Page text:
Any reforms that increase the number or range of GRC holders in the UK will make these existing problems worse and further limit availability of female-only provision.
- As such, women and girls must be considered stakeholders in GRA reform and any adverse impact (loss of female-only provision) must be balanced alongside any intended benefits to other stakeholders.
- The Government decision to retain the checks and balances in the process of acquiring a GRC strikes an appropriate and fair balance between the needs of all stakeholder groups.
Guidance published by the EHRC and others go far beyond any reasonable legal interpretation of the Equality Act. This has led to widespread misunderstandings about how and when to use the sex exceptions.
- Being covered by Section 7 (Gender Reassignment) of the Equality Act does not mean that person’s sex has changed and does not confer any automatic right to treatment as the other sex.
- The sex exceptions should allow for the straight-forward and unambiguous provision of single- and separate sex services using ordinary language and signage. This is not happening.
- Individual ‘case-by-case’ exceptions to single-sex spaces do not work. If any males are included in a space designated as ‘female-only’ it should no longer be defined as single-sex.
Stop using the word ‘gender’ as a synonym for ‘sex’ and retrospectively update all official documents that conflate the two terms. (Section 8)
Expand the list of exceptions listed in Section 22 (4) of the GRA2004 to include health and safety. E.g. “it is not an offence under this section to disclose protected information relating to a person if: the disclosure is for the purposes of preventing injury or harm to others. (Section 9).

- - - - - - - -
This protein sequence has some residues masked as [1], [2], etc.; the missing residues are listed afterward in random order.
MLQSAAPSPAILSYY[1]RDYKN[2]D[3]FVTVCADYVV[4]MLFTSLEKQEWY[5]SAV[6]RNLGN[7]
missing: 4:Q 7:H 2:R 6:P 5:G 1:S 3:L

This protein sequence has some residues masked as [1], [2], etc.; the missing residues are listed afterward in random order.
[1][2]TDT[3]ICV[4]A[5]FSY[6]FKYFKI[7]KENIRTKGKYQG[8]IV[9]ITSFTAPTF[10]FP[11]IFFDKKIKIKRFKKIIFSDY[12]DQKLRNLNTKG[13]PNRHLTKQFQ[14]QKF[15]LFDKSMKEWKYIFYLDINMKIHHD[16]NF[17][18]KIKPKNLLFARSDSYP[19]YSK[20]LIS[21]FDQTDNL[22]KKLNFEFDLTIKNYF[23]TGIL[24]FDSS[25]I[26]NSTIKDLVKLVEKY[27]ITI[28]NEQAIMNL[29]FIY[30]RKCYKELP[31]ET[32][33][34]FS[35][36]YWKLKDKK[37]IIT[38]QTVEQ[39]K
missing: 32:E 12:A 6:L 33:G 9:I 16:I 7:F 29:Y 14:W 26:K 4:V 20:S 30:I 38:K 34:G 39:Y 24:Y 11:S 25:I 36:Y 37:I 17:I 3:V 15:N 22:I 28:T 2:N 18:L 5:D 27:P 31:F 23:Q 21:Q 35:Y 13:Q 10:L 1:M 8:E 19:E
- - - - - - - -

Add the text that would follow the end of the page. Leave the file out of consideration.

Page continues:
Add an amendment to the GRA2004 making it clear that ownership of a GRC does not prevent the sex exceptions in the Equality Act 2010 from being applied. Or separate the two Acts completely by adding an extra exception to the GRA2004. E.g. “Where someone has a gender recognition certificate they should be treated in their acquired gender for all purposes, except in relation to the protected characteristic of sex in the Equality Act 2010. (Section 10).
In prison, having a GRC confers a significant advantage and so the eligibility criteria are of critical importance. Any reforms that increase the number or range of GRC holders in the UK must be fully evaluated in terms of the impact on women in prison (Section 11).
We urge WESC to making it clear in their report that it is possible to respect a trans person’s gender identity while also acknowledging that all transwomen were born male. (Section 12).
Add an amendment to the GRA2004 to include an exception for data collection. E.g. “where someone has a gender recognition certificate they should be treated in their acquired gender for all purposes, except for equality monitoring purposes. (Section 13)
Better guidance is needed to ensure the workability of the sex exceptions in the Equality Act. It must be understood that the two protected characteristics are separate and should not be conflated. This guidance must be produced by a reliable, impartial source with comprehensive and transparent stakeholder involvement. This new guidance must be communicated clearly and effectively to all service providers to undo the many years of misdirection and misunderstanding. (Section 14).
Why do so few transgender people apply for a Gender Recognition Certificate?
What are the challenges in the way the Gender Recognition Act 2004 and Equality Act 2010 interact?